Emanuel Elbinger "Mundek" - 1931 - 2017

Many of you who have joined us over the years at JCC Krakow for a Shabbat dinner had the good fortune to hear a sweet older gentleman sing a few songs in Yiddish at the end of the meal.

Emanuel Elbinger, "Mundek," Holocaust survivor, the last Krakowian born native speaker of Yiddish still living in Krakow, passed away peacefully this past Friday at the age of 86.

You can read more about his life in the below article.

Mundek was born in Krakow in 1931 and lived in Nowe Brzesko (35km outside of Krakow) with his family until September 1942 when his family was divided and hidden by Polish families. Before the war, his parents owned a textile factory and hid some of their textiles throughout Krakow in case they needed it for trade. His youngest sister was taken out of hiding and sent to a deportation center and his grandmother was killed among many other elders before the deportation.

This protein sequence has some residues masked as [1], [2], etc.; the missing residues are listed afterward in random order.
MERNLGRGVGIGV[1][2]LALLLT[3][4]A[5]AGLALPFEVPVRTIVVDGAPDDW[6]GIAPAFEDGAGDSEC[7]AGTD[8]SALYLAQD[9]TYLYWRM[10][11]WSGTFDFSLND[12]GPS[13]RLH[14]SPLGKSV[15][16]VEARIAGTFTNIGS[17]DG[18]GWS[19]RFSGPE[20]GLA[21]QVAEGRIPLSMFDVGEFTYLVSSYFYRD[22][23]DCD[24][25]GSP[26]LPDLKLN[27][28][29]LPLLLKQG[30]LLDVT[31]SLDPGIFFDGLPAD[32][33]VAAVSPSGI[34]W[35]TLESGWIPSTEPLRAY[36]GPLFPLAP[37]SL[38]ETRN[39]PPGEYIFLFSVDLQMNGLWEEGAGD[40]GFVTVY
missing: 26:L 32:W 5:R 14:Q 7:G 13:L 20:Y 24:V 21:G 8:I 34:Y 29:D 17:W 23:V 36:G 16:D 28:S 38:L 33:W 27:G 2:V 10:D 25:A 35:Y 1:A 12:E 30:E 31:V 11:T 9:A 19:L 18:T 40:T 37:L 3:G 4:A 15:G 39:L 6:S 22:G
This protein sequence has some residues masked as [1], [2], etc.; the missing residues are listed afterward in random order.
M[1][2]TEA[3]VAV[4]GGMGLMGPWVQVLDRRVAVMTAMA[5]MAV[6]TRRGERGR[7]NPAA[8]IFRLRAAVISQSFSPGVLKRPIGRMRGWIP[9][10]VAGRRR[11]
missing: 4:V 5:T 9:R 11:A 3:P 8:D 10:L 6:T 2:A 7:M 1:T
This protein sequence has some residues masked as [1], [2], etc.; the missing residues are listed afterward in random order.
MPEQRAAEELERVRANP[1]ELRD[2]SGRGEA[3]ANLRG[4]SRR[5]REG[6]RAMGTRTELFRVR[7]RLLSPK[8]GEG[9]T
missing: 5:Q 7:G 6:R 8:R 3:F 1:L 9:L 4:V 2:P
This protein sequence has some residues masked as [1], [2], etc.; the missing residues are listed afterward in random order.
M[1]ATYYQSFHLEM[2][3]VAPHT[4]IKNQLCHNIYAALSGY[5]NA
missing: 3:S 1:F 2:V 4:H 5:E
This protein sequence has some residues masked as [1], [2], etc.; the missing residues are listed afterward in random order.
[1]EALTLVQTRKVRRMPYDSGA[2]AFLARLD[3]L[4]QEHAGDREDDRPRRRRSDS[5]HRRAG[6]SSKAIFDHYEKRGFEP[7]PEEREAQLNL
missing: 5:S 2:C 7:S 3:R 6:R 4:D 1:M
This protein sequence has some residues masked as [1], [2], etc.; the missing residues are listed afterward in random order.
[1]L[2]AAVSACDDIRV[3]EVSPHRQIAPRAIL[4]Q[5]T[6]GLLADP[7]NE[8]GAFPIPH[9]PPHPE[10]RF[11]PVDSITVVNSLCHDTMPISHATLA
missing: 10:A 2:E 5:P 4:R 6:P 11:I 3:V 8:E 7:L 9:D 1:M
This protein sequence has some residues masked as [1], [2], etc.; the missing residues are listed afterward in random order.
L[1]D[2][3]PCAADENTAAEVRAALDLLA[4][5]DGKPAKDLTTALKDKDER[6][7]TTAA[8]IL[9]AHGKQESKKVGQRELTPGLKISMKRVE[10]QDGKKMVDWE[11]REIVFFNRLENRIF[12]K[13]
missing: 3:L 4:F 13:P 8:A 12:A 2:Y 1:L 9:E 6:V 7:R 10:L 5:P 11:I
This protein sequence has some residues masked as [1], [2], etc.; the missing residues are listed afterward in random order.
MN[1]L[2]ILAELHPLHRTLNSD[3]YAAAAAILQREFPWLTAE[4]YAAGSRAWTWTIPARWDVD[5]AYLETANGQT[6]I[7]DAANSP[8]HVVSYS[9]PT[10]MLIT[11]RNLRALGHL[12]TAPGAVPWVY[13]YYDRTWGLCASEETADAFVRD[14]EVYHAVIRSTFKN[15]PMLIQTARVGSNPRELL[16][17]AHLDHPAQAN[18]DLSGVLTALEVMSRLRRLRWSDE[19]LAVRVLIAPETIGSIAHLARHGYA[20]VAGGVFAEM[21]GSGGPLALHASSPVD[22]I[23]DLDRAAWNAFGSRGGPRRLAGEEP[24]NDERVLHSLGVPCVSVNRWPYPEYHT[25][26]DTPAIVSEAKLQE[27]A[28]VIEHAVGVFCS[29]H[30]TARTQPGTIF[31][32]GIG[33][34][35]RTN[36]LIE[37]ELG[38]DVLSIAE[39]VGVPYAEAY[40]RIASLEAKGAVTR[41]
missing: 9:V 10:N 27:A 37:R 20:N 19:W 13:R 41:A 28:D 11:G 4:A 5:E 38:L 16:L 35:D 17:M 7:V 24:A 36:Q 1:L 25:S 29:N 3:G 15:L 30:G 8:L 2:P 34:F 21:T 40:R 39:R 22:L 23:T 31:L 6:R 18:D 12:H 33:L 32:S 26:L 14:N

Mundek’s mother and younger sister were initially hidden by a priest, but later on joined Mundek and his father in the attic of a farmer’s house. His family soon realized they were no longer safe there and left to seek shelter at another house. Mundek and his mother would dress up in peasant women clothing to retrieve the textiles that were hidden in exchange for their safety at the house. On one of his trips, Mundek’s former classmates recognized him and Mundek ran towards the countryside in fear someone would hear them yell “Jew”. One evening his mother went out to get food for the family and never returned.

After the liberation, Mundek, his father, and younger sister went back to Nowe Brzesko where his father placed them at a Jewish orphanage in hopes they would get the help they needed. Shortly after, his father passed away from Tuberculosis. Mundek graduated with an Engineering degree in 1954 and worked in the field until retirement. 

Mundek was an active JCC Krakow member ever since the Center opened in 2008 and has joined us for our weekly Friday night community Shabba dinners, where he often shared a couple of his favourite Yiddish songs with everyone.

May his memory be a blessing and may we all continue to sing on Shabbat with the energy and love that he did.